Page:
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לא תגנב

Do not steal. (20:13)

We all come across people whom we once trusted, until they took advantage of our trust – then we lost it. The problem is that, unfortunately, after one person hurts us, we tend to judge everyone according to that new barometer. Not all people are perfect, and some extenuating circumstances bring out the worst in people. Sadly, it is so much easier to think negatively than positively, because negativity requires less creativity. Once betrayed, we are inclined to dig in and ignore everyone, because we do not want to be hurt again – and again. While everyone deserves the benefit…

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לא תרצח לא תנאף לא תגנב

You shall not murder, you shall not commit adultery, you shall not steal. (20:13)

The Aseres HaDibros, Ten Commandments, comprise the centerpiece of Hashem’s Revelation at Har Sinai. They are the basis of our Torah. One would think that when Hashem “introduces” Himself to the people that He redeemed from Egypt, for whom He wrought unparalleled miracles, a nation that had achieved an extraordinarily high level of holiness, the dor deiah, generation of knowledge, that these commands would be earth-shattering. Yet, Hashem enjoins them to commit to such common sensical prohibitive mitzvos as: do not steal; do not commit adultery; do not murder. One lectures to a group of revered intellectuals concerning profound matters,…

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זכור את יום השבת לקדשו כבד את אביך ואת אמך

Remember the Shabbos day to sanctify it. (20:8) Honor your father and your mother. (20:12)

“Remembering” Shabbos should be a part of our lives. It is the vehicle by which we come closer to Hashem. How can we squander a moment? How can we fail to remember? This mitzvah is followed by the commandment to honor one’s parents. The juxtaposition of these two mitzvos upon one another (they are repeated in Parashas Kedoshim, Vayikra 19:3), in which both mitzvos are included in the same pasuk) implies a special relationship between the two. The fact that in Vayikra, they follow after the enjoinment of Kedoshim tiheyu, “You shall be holy,” indicates that, although every mitzvah consecrates…

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זכור את יום השבת לקדשו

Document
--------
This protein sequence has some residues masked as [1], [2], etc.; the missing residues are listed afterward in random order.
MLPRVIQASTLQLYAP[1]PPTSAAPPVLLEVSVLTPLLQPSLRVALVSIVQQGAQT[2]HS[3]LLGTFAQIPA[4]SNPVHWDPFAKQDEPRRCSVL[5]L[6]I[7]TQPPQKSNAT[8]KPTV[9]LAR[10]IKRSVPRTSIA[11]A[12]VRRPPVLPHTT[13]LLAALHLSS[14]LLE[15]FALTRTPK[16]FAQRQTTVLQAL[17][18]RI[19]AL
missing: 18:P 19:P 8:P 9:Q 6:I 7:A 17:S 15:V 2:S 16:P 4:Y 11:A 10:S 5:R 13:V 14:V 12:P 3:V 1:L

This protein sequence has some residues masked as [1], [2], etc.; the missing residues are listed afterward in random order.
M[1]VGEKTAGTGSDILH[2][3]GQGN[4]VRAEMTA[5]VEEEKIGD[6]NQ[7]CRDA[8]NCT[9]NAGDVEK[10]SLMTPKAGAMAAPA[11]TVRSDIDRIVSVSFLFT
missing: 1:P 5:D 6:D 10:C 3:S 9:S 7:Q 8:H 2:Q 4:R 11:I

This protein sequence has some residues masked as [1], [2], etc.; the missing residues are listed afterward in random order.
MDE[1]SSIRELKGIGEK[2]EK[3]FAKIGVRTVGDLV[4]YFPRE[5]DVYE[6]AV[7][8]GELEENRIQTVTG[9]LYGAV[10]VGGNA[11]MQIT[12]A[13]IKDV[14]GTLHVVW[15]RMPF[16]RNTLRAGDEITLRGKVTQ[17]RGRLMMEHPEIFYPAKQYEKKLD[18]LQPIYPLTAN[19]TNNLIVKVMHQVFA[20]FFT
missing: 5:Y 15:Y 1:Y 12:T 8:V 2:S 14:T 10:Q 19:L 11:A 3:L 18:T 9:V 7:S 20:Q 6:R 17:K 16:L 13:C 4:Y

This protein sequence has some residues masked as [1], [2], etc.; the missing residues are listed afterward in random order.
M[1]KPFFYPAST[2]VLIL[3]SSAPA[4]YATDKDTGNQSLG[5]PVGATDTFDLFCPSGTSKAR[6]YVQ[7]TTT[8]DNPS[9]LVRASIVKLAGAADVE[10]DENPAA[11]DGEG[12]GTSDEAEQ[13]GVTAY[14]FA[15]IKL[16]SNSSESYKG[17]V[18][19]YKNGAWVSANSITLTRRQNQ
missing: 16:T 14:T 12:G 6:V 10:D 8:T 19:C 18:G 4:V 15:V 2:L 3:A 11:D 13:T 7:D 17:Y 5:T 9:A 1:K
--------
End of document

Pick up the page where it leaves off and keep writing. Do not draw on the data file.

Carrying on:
Remember the day of Shabbos to sanctify it. (20:8)

Horav Moshe Zalmen Grossman, zl, believed that the term shomer Shabbos aptly translated, “You shall guard the Shabbos,” is an exhortation to watch over the Shabbos. A soldier who is charged with guard duty does not dare sleep. Thus, Rav Zalmen Shomer Shabbos, as he was consequently called, remained awake the entire Shabbos, engaged in learning and singing, delving into esoteric studies. It was known that Rav Zalmen could be found all Friday night in the Karliner bais hamedrash in Meah Shearim. In those days, poverty was the primary concern of Yerushalayim’s observant community. People simply had no money to…

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ואתה תחזה מכל העם אנשי חיל יראי אלקים אנשי אמת שנאי בצע

And you shall discern from the entire people, men of accomplishment, G-d-fearing people, men of truth, people who despise money. (18:21)

Yisro presented Moshe Rabbeinu with a tall order to be used as the criteria for selecting the nation’s judges. He identified four qualities, which, following meticulous consideration, were to become one: anshei chayil, men of accomplishment. Veritably, the commentators, each in his inimitable style, define these four qualities as they see them. Ralbag explains anshei chayil as men who fear no man. They have strong characters, believe in what they are doing, and have robust self-confidence. Yirei Elokim, G-d-fearing, refers to those leaders who have the fear of Hashem written all over their faces. They do not for a moment…

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וכל העם ראים את הקולת